Clubs & Societies

Joining a club or society or other group is a great way to make new friends and get involved while you are studying.

By joining a club or society, you take away more than a degree from University. You will meet people that share similar interests and will be able to create social and professional networks – use clubs and societies to build that little black book of contacts while having a great time being part of something you are interested in.

If you’re really keen, you can be involved in the Executive of your club or society, or volunteer to assist with the organisation or running of events.

These kinds of volunteering experiences give you great leadership and management skills and they look great on your resume too.  Remember, volunteering can give you the edge when you apply for jobs – employers value volunteering, both for the skills it gives you and what it says about you as a person.

There’s something for everyone including sporting, social, cultural and spiritual groups. Each group holds a range of events across the academic year and new members are always welcome.

Want to know more about the clubs & societies at Cumberland? If you require additional on setting up a club or society on campus, contact Fiona Bennie


What to Do To Make It Happen

If you are thinking of starting a club on campus, here are the five steps you need to take to make it a reality:


Even if you’ve gone through the list of extracurriculars once, you should do so again if you’re thinking about starting a club. Not only is there no need to start a club that already exists, but you’re also unlikely to get approval for a duplicate club.

So, it’s a smart idea to check and confirm that there’s room for your new club before you invest your time and effort into trying to get it approved.


Once you’ve checked that no similar club exists, it’s time to get approval for your club. The approval process is simple. Email Fiona Bennie – with your idea.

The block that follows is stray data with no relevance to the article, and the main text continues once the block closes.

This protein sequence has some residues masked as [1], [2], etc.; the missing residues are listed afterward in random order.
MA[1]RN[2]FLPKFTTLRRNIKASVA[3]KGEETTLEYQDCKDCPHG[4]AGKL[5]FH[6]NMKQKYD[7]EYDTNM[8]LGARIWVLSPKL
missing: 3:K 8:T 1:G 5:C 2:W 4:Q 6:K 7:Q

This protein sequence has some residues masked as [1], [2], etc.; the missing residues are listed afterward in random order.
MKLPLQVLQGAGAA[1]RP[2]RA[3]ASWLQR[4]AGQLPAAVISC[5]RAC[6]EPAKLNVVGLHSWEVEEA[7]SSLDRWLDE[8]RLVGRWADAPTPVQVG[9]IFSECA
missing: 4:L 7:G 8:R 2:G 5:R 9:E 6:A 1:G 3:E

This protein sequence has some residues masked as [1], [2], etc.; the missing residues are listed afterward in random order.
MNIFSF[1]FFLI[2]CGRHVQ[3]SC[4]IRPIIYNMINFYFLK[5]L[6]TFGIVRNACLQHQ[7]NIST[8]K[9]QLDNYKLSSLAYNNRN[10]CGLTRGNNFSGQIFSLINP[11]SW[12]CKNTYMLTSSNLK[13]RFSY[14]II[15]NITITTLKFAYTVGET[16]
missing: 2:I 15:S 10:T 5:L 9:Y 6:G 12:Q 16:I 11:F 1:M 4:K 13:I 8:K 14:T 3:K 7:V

After getting approval for your club, it’s time to find members. First, double-check that your new club gets listed online on the Clubs and Societies Directory. Then, use social media to get the word about your club out quickly by creating a Facebook page, a Twitter handle, and perhaps even an Instagram account.


After you’ve gotten some members, it’s time to set up a regular meeting schedule. How often your club meets depends on your activities, of course. Most clubs meet at least once a week.

Planning to meet on the same day (or days) at the same time each week helps make scheduling easier. It also makes it more likely that your members will show up at each meeting, since a steady schedule means they’ll likely encounter fewer conflicts.


Effective clubs have leaders and rules. These can change each year, or each semester, depending on what you decide. It’s important to establish some structure so your club can be sustained into the future (i.e. after you graduate—you wouldn’t want to see it crumble the minute you leave!).

Often, most clubs have a president, vice president, secretary, and treasurer. Your club’s leadership structure should reflect the type of club you have and what you want to accomplish together.

Similarly, the rules of your club should be designed with your club’s purpose in mind. You might create a “constitution” with rules about club meeting structure, etiquette, leadership policies, and so on.


2017 Clubs and Societies on Campus
Vietnamese Students’ Association (VSA)
SUPS (Sydney University Physio Students)
Project Heartwork
University of Sydney Touch Football Club
(ECU) Evangelical Christian Union
(ECU) Evangelical Christian Union
SASH (Students Association for Speech & Hearing)
(ESSI) Exercise and Sport Science Interchange
SUPS (Sydney University Physio Students)
Rural Mirage
Cumberland Muslim Society
Sydney University Catholic Society
SUPS (Sydney University Physio Students)
(ESSI) Exercise and Sport Science Interchange

ReCreate Arts Group
Sydney University Health Soc